Recently, online travel player Priceline purchased online restaurant reservation service provider OpenTable for $2.6 billion. The acquisition has sparked merger interest in several other local focused online players such as Yelp. Recently, analysts have also been speculating the possibility that daily deals site Groupon (Nasdaq: GRPN) could be a possible take-over target and that someone like Google may be interested in buying it to beef up their Google Offers service.
Groupon’s Second quarter revenues grew 23% over the year to $751.6 million, falling short of the market’s expectations of $762 million. During the quarter, gross billings increased 29% to $1.82 billion as they saw a 26% increase in Groupon Goods and a 44% increase in travel sales. EPS of $0.01 was in line with the Street’s projections for the quarter.
By region, revenues from North America reported the slowest growth at 12% over the year. International expansion efforts are delivering results as EMEA and Rest of the world saw revenues grow 42% and 40%, respectively.
Among operating metrics, Groupon’s active customers increased 25% over the year to 53.2 million. North America contributed 22.6 million active customers. EMEA customers remained flat over the quarter at 14.5 million and the Rest of the World accounted for 16.1 million active customers. At the end of the quarter, they had 240,000 average active deals compared with 200,000 a quarter ago. Within the US, the number of active deals increased to 105,000. Mobile usage has improved with mobile devices accounting for nearly 50% of the transactions worldwide. By the end of the quarter, they recorded over 92 million downloads of their mobile app.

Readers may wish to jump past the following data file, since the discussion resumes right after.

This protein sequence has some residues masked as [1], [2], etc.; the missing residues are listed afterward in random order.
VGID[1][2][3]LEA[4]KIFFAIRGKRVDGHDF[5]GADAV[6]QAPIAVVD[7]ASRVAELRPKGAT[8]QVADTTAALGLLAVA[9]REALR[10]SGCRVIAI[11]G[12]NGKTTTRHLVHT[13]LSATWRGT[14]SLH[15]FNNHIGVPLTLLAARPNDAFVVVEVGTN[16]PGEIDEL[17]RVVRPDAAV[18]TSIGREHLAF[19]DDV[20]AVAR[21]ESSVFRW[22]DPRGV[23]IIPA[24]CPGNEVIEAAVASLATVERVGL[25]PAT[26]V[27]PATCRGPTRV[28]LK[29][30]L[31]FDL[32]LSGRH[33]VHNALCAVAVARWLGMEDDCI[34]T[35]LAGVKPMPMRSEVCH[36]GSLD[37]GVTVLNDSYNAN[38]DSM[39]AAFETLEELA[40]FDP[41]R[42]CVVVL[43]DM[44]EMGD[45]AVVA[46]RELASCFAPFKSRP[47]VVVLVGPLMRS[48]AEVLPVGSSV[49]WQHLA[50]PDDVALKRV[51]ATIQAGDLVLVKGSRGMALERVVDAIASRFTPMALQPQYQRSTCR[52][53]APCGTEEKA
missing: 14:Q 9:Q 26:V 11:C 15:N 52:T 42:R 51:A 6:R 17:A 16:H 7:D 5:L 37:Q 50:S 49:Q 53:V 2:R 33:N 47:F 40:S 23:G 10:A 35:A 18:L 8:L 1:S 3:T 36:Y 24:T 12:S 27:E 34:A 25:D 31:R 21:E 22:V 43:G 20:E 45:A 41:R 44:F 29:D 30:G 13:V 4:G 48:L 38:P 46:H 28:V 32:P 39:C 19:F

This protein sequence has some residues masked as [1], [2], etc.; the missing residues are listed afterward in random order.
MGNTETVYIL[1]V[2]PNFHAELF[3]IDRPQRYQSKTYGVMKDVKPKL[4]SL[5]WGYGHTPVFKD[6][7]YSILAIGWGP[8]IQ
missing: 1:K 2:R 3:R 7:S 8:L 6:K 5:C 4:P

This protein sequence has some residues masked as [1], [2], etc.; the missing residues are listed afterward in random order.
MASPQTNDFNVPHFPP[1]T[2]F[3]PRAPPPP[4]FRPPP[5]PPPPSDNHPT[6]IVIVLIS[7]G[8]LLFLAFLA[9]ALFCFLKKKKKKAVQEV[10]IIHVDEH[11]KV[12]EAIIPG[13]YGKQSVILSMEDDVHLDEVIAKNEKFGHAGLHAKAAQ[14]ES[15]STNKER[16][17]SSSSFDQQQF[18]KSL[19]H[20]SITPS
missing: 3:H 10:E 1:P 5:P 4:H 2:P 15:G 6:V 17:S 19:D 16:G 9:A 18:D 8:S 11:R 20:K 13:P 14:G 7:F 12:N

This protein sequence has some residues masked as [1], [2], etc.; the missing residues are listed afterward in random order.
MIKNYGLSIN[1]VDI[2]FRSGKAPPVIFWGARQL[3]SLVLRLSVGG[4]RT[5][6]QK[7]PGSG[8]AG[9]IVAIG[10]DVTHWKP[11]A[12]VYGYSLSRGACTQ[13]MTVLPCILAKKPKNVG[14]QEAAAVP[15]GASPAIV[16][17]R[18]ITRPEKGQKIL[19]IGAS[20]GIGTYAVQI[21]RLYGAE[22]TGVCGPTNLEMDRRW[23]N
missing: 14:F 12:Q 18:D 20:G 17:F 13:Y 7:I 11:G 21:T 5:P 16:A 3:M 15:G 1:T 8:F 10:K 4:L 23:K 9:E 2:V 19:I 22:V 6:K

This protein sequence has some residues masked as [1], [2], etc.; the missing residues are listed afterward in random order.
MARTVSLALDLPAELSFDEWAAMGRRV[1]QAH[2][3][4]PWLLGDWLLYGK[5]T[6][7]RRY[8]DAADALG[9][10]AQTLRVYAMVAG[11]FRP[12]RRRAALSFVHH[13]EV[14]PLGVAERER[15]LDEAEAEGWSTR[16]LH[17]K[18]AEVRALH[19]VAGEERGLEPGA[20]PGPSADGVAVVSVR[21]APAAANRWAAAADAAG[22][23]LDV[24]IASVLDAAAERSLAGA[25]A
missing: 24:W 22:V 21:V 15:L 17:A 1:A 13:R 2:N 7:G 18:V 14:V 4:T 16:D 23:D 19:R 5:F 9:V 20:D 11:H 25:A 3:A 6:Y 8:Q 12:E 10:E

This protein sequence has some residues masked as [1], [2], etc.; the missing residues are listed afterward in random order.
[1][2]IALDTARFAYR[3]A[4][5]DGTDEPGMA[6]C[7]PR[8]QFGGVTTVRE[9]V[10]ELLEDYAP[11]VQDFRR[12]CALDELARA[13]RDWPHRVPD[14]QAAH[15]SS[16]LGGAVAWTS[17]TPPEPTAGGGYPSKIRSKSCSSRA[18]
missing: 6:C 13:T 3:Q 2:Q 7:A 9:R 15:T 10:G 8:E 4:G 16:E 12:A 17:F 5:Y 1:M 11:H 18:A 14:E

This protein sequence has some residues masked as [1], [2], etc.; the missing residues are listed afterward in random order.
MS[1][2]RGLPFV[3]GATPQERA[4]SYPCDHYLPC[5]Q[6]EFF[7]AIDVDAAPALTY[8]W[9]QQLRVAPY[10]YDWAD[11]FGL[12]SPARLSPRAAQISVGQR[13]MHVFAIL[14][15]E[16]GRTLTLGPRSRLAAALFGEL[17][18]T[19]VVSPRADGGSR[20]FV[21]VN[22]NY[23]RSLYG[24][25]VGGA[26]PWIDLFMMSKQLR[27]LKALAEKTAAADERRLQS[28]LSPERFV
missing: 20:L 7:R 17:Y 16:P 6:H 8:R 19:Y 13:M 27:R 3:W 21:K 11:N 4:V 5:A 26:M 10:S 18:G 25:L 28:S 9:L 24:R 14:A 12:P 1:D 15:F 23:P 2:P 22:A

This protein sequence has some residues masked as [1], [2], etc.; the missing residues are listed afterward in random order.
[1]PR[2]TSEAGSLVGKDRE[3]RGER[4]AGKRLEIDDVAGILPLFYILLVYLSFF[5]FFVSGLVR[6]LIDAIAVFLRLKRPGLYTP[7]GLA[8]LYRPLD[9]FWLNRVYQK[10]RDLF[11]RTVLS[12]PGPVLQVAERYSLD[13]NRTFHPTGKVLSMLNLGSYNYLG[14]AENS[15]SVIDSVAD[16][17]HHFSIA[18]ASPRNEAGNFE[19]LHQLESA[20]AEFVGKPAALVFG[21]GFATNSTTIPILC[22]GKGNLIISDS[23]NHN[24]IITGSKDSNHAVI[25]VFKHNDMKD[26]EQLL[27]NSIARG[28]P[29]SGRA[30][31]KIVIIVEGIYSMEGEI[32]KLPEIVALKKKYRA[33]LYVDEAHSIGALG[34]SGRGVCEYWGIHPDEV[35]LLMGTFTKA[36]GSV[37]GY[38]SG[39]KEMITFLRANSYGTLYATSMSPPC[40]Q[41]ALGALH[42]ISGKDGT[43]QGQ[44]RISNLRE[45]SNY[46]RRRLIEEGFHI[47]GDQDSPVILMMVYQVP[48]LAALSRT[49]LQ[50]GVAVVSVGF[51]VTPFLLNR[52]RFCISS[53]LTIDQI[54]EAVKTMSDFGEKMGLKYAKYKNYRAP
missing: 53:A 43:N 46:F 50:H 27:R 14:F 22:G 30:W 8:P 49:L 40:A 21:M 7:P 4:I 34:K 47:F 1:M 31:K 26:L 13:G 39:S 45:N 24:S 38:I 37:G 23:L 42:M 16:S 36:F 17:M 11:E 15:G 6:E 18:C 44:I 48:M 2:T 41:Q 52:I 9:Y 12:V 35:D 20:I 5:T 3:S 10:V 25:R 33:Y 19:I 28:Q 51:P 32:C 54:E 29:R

For the current quarter, Groupon forecast revenues of $720-$770 million with an EPS of $0.00-$0.02. The market was modeling revenues of $760 million with an EPS of $0.03. Groupon revised their EBITDA projections for the year downwards from $300 million to $270 million.
Groupon’s Product Upgrades
Groupon plans to improve their e-commerce related offering through new services. Groupon realizes that despite the rising subscriber base, they are yet to make a big impact within the retail space. According to market reports, only 5% of the available merchants in the country use Groupon’s services to sell their goods. As part of this emphasis, they are working on Groupon Pages and Genome.
Groupon Pages will not only offer the customer access to retailers’ offered Groupon discount, but also feature additional information like customer tips, operating hours, location, and maps. To simplify the payment process for customers and retailers, Groupon will be releasing a new operating system, Genome. Genome will enable merchants to identify customers who have Groupon coupons and let these customers pay using iPad mini. Using Genome, merchants will no longer require either a printed or a digital voucher to process the Groupon discount.
Groupon’s stock is trading at $6.17 with a market capitalization of $4.21 billion. It touched a 52-week high of $12.76 in September 2013. The stock recovered from the 52-week low of $5.18 that it had touched in May this year soon after the announcement of the Priceline and OpenTable deal.
Two years back, Google offered $6 billion to acquire Groupon. Groupon, in its infinite hubris, had turned them down. Today, if Google made the same offer again, it is unlikely that shareholders will be so arrogant.